Posted on | March 26, 2012 by Lisa Correnti |
A recent UN announcement heralded the launch of a high-level commission on life-saving commodities for women and children. Vaccinations, antibiotics, anti-maleria drugs you ask, possibly, but don’t forget the birth control.
UN Secretary General Ban Ki-moon celebrated the new joint initiative by UNICEF and the United Nations Population Fund (UNFPA) saying, “The Commission will tackle an overlooked but vital aspect of health systems, and ensure that women and children are protected from preventable causes of death and disease.”
The co-founder of this new initiative, Prime Minister Stoltenberg of Norway focused his remarks on reproductive health saying, “The day of birth is the most dangerous day in the life of a woman and her child.” President Goodluck Jonathan of Nigeria will also serve as co-chair for the Commission on Life-saving Commodities for Women and Children.
The press release states the usual talking points to advocate for reproductive health/family planning:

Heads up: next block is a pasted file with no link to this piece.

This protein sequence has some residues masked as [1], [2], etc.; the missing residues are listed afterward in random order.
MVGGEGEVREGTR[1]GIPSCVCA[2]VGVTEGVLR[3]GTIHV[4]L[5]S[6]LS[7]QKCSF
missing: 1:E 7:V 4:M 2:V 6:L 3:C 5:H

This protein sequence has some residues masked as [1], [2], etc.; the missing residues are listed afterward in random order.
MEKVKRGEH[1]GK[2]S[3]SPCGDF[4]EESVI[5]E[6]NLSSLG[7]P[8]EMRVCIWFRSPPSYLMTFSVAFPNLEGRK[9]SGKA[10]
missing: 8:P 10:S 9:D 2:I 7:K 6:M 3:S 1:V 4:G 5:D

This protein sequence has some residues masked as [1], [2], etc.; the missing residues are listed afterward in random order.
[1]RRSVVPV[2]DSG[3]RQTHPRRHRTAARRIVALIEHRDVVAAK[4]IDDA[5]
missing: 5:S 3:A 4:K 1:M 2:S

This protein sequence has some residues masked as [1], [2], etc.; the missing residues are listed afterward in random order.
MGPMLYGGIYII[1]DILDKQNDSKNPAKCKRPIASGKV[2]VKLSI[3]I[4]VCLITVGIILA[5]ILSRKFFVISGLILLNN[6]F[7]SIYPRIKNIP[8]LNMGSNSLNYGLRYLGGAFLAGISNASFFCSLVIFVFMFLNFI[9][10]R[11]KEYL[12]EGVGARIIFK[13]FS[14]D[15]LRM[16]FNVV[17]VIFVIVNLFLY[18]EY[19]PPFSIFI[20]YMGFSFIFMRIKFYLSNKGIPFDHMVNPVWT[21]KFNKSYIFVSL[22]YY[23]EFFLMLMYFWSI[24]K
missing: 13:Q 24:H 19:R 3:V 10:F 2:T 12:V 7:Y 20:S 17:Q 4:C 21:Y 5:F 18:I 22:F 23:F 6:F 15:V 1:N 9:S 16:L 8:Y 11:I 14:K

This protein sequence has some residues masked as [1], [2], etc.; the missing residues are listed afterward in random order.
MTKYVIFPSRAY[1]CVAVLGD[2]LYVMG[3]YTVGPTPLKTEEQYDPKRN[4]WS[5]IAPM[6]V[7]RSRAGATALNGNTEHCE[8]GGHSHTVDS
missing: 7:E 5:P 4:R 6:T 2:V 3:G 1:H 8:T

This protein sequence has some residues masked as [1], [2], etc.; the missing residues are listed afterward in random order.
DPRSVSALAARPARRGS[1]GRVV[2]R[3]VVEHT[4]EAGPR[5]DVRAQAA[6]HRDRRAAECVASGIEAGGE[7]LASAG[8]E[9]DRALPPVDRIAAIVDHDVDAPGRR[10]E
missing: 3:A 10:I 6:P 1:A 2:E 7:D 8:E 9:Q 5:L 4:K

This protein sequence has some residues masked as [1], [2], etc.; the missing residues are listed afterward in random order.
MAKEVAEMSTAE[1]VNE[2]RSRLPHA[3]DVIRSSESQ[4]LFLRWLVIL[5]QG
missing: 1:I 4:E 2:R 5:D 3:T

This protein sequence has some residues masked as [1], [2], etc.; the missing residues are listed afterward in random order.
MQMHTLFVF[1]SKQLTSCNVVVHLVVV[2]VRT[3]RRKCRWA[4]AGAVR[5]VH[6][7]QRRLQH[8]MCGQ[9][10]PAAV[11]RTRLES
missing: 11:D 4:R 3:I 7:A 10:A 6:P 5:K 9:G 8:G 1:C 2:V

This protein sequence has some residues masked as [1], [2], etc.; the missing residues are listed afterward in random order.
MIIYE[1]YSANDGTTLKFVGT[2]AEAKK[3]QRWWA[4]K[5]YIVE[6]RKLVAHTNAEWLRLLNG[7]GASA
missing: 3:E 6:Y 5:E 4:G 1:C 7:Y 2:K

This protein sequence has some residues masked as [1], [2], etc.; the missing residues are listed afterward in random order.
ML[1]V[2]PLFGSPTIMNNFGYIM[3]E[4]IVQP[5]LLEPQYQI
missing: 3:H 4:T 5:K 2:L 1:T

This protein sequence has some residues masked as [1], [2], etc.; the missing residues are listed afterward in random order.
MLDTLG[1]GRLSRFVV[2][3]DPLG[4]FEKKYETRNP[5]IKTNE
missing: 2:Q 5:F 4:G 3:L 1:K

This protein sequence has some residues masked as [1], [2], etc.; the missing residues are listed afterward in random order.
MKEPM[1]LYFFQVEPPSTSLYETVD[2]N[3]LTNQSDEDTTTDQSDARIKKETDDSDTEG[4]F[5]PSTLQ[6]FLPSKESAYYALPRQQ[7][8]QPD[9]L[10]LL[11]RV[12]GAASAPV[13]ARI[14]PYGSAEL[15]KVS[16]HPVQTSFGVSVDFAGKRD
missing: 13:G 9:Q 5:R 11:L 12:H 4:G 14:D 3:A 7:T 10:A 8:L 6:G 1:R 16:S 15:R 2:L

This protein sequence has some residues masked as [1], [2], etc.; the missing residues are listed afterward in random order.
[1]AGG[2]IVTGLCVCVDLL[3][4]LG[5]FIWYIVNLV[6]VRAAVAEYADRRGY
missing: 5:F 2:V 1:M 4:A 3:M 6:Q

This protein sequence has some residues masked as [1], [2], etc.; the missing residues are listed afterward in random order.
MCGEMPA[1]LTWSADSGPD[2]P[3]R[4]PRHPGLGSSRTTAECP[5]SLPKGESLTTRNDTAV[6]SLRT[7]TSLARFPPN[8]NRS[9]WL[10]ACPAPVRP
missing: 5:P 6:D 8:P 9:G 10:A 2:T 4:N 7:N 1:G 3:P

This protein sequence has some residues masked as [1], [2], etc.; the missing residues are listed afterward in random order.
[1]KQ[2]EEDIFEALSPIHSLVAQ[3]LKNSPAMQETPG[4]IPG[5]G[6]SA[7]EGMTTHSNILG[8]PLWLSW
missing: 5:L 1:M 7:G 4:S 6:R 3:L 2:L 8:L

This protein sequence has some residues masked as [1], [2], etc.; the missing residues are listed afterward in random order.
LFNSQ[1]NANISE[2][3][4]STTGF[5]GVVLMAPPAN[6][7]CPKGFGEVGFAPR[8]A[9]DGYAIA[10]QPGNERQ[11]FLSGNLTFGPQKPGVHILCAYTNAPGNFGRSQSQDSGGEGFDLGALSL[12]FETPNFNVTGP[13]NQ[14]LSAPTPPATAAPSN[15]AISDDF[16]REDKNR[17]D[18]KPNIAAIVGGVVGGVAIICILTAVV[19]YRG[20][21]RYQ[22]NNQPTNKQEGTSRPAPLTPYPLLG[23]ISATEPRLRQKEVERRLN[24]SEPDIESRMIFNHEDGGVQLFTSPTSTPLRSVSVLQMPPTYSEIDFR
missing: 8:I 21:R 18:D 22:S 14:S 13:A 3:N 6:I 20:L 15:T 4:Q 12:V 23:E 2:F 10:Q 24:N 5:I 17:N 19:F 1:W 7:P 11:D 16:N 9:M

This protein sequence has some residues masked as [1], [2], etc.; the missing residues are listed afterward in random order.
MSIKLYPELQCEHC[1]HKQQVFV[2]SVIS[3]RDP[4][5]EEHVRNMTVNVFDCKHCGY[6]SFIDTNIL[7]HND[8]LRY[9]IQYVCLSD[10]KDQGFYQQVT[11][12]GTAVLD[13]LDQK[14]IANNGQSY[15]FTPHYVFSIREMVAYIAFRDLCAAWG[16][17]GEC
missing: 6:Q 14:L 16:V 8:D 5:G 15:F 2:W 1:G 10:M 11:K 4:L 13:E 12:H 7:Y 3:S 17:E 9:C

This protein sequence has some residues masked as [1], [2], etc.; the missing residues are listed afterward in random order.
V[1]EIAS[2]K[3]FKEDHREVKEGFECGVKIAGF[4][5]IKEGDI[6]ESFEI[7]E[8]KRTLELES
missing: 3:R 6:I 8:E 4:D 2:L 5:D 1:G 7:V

Availability, accessibility and affordability of contraceptives for family planning and other life-saving health supplies is also an essential part of well-functioning health systems that are able to serve people in an equitable manner. Some 215 million women currently have an unmet need for family planning in developing countries. Meeting this unmet need would result in 53 million less unintended pregnancies and approximately 100,000 less maternal deaths every year. The Commission will focus on high-impact health supplies that can reduce the main causes of child and maternal deaths, as well as innovations that can be scaled up, including mechanisms for price reduction and supplies stability.
The Commission will convene approximately 20 high-level members from different backgrounds for the next six months to examine the factors that deny many women and children the benefits of these and other basic health supplies. Supported by a technical working group, commissioners will produce an action plan.
A consistent misguided approach to combat maternal mortality continues with the promotion of contraception to reduce pregnancies. Reproductive rights continues to permeate every aspect of health care for women and children throughout the UN.